The second problem is the tendency to prize speed and short-term impact over accuracy and reliability. This is, of course, to some extent inevitable in a daily operation in which time is limited and there is intense competition to beat rivals to eye-catching stories. The Royal Commission of 1949 lamented the 'extreme importance' attached to breaking new stories and the associated 'willingness to be satisfied with what at best corresponds only roughly to the truth'. In some respects, however, this tendency has worsened. Cost-cutting and the slimming of editorial teams has led to the decline of the specialist in many popular papers. Larry Lamb, the first editor of the Murdoch Sun, did not see the value of specialisation and described how he cut it 'to an absolute minimum' in the 1970s; papers like the Express and the Star have taken this to new levels in recent years. The loss of expertise increases the likelihood of events being misinterpreted or their importance exaggerated; journalists writing beyond their field of knowledge inevitably make mistakes. Even where there is no lack of experience, the pressure of competition in a crowded media environment has led to papers making tendentious claims for an eye-catching headline; desperate to find a 'point of difference' from 24-hour television news, newspapers often speculate on events rather than report them. When such stories are found to be inaccurate, public trust in the press understandably wanes.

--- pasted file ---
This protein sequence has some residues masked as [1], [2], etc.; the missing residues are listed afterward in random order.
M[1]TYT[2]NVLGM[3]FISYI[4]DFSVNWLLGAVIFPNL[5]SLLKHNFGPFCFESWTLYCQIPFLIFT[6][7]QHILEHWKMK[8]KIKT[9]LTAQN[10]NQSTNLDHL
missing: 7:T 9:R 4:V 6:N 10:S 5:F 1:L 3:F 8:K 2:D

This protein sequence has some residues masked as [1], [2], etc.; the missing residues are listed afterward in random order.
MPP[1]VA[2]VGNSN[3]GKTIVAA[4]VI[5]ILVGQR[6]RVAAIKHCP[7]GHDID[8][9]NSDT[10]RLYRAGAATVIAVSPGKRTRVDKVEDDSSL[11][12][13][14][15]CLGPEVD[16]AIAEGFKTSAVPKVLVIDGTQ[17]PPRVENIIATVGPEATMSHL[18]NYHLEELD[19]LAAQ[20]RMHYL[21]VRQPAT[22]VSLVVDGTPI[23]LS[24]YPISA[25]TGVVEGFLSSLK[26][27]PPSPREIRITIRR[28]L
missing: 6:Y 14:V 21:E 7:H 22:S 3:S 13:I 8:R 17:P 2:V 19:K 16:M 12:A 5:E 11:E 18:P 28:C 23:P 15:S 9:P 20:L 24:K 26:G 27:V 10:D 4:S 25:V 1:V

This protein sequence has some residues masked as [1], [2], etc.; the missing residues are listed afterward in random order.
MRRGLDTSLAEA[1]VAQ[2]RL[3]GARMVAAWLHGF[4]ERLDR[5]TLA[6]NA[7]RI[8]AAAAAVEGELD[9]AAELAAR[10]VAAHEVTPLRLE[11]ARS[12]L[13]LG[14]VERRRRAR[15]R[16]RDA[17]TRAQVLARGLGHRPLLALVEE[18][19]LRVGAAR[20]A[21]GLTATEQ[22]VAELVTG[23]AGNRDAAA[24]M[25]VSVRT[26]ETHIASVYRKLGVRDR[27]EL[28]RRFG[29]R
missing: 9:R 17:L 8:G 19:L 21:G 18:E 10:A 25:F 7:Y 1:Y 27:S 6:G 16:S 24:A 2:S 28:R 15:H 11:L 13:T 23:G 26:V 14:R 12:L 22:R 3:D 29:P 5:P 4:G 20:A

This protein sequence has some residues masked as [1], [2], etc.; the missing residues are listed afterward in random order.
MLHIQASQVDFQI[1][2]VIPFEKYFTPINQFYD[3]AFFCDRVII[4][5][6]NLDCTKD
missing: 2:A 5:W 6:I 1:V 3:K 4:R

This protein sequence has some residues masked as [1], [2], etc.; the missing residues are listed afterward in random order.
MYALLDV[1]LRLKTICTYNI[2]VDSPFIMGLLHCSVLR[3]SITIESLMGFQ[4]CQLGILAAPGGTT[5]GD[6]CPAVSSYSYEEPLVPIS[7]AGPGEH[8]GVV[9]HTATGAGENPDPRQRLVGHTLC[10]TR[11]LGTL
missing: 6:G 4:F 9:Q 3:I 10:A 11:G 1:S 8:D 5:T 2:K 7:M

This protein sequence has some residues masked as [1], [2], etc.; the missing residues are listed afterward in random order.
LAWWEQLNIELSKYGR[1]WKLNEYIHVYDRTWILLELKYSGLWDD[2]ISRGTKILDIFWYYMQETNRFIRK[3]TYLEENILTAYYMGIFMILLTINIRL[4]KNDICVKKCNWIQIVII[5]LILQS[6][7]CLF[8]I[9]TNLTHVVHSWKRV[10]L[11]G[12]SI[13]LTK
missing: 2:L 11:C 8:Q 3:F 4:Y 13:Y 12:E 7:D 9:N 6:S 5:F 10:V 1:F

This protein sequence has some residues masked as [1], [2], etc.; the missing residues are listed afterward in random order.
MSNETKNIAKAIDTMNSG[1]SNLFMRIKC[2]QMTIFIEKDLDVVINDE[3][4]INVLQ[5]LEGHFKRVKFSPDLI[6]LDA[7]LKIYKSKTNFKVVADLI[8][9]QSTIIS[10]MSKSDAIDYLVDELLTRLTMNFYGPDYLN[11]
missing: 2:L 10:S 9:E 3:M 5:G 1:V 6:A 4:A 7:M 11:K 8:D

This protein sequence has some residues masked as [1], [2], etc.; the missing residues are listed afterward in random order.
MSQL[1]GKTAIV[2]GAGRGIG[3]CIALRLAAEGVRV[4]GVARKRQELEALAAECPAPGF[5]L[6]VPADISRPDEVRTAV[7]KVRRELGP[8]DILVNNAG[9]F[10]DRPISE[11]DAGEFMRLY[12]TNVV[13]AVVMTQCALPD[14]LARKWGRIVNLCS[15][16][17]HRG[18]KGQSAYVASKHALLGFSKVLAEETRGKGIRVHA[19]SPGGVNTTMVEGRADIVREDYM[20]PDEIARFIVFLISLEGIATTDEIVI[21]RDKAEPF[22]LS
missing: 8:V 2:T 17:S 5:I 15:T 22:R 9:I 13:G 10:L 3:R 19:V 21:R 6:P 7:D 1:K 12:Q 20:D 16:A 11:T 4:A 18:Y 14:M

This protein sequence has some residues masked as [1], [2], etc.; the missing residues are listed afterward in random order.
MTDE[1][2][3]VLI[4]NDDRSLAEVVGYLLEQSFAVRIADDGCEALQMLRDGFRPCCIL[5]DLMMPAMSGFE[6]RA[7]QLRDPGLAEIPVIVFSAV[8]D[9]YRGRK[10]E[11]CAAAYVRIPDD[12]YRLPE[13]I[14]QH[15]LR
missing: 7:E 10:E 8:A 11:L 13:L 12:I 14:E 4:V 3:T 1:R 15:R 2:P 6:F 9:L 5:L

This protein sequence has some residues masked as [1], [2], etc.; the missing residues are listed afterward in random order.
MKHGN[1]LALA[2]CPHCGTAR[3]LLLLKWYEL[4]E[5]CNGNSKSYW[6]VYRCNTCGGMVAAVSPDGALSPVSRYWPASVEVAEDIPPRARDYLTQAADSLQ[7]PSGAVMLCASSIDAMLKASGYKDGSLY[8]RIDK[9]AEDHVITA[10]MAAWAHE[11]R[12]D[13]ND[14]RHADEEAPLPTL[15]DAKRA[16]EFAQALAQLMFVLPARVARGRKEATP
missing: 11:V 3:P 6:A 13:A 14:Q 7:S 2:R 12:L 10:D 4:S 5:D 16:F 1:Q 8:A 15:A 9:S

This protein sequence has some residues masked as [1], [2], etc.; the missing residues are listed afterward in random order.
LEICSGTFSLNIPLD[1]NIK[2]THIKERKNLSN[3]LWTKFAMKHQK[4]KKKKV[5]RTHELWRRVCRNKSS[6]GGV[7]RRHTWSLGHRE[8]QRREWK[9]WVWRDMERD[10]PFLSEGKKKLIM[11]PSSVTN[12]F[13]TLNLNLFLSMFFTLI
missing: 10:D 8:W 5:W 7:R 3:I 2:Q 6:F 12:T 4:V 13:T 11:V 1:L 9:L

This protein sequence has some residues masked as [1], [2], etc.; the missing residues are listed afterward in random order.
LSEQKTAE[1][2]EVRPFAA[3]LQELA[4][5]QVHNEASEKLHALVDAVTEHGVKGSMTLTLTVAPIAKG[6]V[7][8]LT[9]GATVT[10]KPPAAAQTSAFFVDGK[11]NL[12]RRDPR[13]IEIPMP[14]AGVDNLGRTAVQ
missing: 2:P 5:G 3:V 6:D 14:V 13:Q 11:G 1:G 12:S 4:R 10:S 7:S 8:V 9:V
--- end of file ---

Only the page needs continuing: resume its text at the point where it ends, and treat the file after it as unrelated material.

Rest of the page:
The third problem, which underlies the other two, is the complacency and lack of self-criticism that has characterised and continues to characterise, popular journalism. As was noted by PEP in 1938, and by the Royal Commission in 1949, editors and journalists have generally been trained to compete fiercely in the battle for stories without reflecting on their wider social responsibilities. Quick to defend the 'freedom of the press', they have resisted and ridiculed attempts at regulation. The Press Council that was established in 1953 to regulate journalism never obtained the respect of the industry. Beaverbrook was 'very much against it' even before it had been established; Hugh Cudlipp described it in 1962 as 'an exercise in futility'; Larry Lamb declared that it was 'an absurd body' that never 'had any effect whatever on what The Sun said or did'. The Press Council was reconstituted as the Press Complaints Commission (PCC) in 1991, and this new regulator has done more to make its presence felt. It has built up a body of case-law around a Code of Practice and made it available as a handbook. Nevertheless, as one media critic has recently observed, press behaviour in recent years suggests 'that the Code has not really entered the industry's bloodstream', partly because the PCC has no means of enforcing its decisions. Meanwhile, public respect for newspaper journalists continues to deteriorate.